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Reed U continued
The Test of Time
As related in the beginning of this tale, Sullivan’s concept of Reed University rested on two pillars: the dearth of major university-level research in the Portland area, and the belief that the liberal arts college as a viable institution was in decline. After 50 years, neither pillar has withstood the test of time. Portland has a flourishing technological community in spite of the fact that there is still no upper-tier university to feed it basic research or graduates. As for the inevitable demise of the liberal arts college, reports of its death have been greatly exaggerated.
Sullivan argued that the graduate program was a natural progression for the Reed Institute. According to this argument, Reed, after demonstrating success as a liberal arts college, should not be afraid to take the bold step of becoming a university. After all, in 1911, who would have thought that a little college on the far side of nowhere could compete against the establishment east of the Mississippi?
The reply to this argument is that the original Reed College attracted young, dynamic innovators such as Foster and the talented faculty who were willing to bet on a radical idea. By contrast, the 1960s effort at a graduate program lacked the spirit of innovation—it was instead an attempt to clamber aboard a bandwagon; Sullivan was in many ways (both for better and for worse) the antithesis of Foster. Thus, Reed U was unlikely to attract the revolutionaries who could make it succeed.
With the passage of time, most of the former proponents of Reed U have rethought their positions. Marsh Cronyn ultimately concluded that the proposal was fundamentally flawed, as did Hugo Bedau, who is glad now that the graduate program did not happen. But while reasonable people may disagree on the merits of the idea, it’s hard not to conclude that in the end, we got lucky. Had the trustees actually implemented their decision in 1964, Reed would quite likely have overextended its mission beyond what von Clausewitz calls its “center of gravity”—and when the financial crisis hit, it surely would have toppled.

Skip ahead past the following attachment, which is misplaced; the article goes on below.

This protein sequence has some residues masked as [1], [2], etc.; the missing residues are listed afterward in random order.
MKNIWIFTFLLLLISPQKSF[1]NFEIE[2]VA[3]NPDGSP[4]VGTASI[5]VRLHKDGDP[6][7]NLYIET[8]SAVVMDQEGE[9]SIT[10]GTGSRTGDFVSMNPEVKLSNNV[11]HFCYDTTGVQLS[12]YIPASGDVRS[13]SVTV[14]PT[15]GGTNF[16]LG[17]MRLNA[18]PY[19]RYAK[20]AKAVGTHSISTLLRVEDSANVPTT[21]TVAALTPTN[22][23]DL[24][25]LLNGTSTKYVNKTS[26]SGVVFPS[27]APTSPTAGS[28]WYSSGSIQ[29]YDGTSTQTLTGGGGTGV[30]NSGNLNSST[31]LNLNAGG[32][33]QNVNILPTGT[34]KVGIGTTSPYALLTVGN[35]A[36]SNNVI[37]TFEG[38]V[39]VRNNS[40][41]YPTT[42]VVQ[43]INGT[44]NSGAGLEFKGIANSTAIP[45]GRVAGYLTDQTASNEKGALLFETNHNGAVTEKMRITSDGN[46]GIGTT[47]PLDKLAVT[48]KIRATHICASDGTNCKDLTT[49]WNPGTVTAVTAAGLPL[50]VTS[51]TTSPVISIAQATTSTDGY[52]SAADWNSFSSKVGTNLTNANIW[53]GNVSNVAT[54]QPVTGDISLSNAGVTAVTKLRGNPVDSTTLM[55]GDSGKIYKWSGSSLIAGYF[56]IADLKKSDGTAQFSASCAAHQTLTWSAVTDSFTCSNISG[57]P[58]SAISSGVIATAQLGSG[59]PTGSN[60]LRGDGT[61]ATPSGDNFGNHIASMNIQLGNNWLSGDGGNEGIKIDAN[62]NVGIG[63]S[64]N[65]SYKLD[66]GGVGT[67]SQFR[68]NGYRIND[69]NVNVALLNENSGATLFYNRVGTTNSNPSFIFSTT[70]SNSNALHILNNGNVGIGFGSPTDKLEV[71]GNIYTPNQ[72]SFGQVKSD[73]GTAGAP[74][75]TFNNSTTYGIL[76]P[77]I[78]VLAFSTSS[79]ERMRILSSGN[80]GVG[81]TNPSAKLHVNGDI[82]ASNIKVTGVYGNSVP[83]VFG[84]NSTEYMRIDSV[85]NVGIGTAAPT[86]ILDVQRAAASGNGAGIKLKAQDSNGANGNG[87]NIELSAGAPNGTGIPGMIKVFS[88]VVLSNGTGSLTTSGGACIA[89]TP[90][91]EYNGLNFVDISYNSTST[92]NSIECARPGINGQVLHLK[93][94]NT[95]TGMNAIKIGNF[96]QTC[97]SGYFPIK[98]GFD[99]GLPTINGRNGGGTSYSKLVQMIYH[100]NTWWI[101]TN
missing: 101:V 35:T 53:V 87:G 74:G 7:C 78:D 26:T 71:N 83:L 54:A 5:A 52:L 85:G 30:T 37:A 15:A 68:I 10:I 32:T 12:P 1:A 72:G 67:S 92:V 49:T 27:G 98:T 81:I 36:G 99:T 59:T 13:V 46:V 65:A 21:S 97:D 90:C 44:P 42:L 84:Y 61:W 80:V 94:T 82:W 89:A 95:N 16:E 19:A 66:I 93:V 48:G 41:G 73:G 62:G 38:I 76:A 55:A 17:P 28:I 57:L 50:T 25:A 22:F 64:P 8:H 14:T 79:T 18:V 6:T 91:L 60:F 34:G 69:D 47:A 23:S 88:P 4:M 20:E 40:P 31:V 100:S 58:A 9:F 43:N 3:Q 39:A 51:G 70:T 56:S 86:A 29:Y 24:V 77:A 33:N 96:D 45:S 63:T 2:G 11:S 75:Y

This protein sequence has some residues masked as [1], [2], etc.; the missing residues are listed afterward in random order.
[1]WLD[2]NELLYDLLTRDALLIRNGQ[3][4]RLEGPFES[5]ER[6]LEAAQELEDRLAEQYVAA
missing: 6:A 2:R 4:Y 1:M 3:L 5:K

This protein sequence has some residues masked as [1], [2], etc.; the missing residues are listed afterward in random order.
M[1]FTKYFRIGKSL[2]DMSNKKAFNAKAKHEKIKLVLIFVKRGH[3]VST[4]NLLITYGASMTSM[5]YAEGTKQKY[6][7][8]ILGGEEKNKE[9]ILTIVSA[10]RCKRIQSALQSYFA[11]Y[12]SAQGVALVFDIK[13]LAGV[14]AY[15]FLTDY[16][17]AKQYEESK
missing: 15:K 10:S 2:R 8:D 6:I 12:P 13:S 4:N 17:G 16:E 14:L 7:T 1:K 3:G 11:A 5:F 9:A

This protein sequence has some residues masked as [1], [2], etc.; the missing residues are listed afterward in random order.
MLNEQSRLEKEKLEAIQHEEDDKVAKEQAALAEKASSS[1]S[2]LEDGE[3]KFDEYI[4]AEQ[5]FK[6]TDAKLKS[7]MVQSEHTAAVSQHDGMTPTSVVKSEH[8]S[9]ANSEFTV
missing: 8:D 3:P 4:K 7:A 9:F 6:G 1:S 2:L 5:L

I wish to profusely thank Mark Kuestner, Reed library special collections assistant, for identifying and providing me with the documentation essential for this tale. Mark also read the still-confidential minutes of the trustee and community senate meetings of the period, telling me about relevant portions and—more importantly—confirming the absence of potentially disconfirmatory materials. Thanks are also due to Hugo Bedau, Marvin Levich, Toinette Menashe, and William Wiest for informative interviews, plus many others with whom I had shorter, but still interesting, conversations about Reed University.
Yes, There Are Master’s Programs At Reed
Professor Carol Creedon [psychology 1957–91] was a key force in Reed’s MAT program.
Although almost exclusively a BA-granting institution, Reed has had four different master’s degree programs in its history. From the outset, there was a Master of Arts degree, available only to recent graduates of Reed who were employed by the college—largely as teaching assistants. Only seven degrees were awarded between 1911 and 1934, and the program faded away.
The next program was a Master of Arts in Education, in response to the fact that more early Reed graduates became secondary school teachers than any other profession. This program generally took two years to complete and was transformed into a Master of Arts in Teaching (MAT) degree in 1959. The difference was that the program now also prepared its students for Oregon teacher credentialing, requiring an internship as well as coursework. The MAT proved highly successful and benefited from foundation support and close cooperation with the Portland public school system. Graduates were highly sought after, according to Carol Creedon [psychology 1957–91], one of the program’s key faculty members. Unfortunately, the MAT’s success could not be sustained for various reasons. Creedon said that the state imposed increasing credentialing requirements not really germane to pedagogy (e.g., running a movie projector), until students had to take a third of their coursework at Portland State. Toinette Menashe MALS ’71 [special programs, 1973–95] noted that the Portland Public Schools pulled financial support because of budgetary constraints. These two factors, plus tension with the state accreditation board, led to the program’s termination in 1979.
The current master’s program, the Master of Arts in Liberal Studies (MALS), started in 1966. Originally MALS was conceived as an extension program for teachers, but after the demise of the MAT it evolved to take on a life of its own. MALS now draws a diverse range of students who wish to pursue interdisciplinary graduate work in a program that is both flexible and rigorous. Most students are part-time, balancing the demands of the Reed curriculum with careers, family, and community involvement. MALS courses are offered in the evenings and summers, and students have the additional option of taking upper-level undergraduate courses. Most MALS students enter the program primarily as a way to engage with the life of the mind. Some graduates use the program as a stepping stone to consider new careers and directions; others pursue PhDs.
For more about MALS, see www.reed.edu/MALS.
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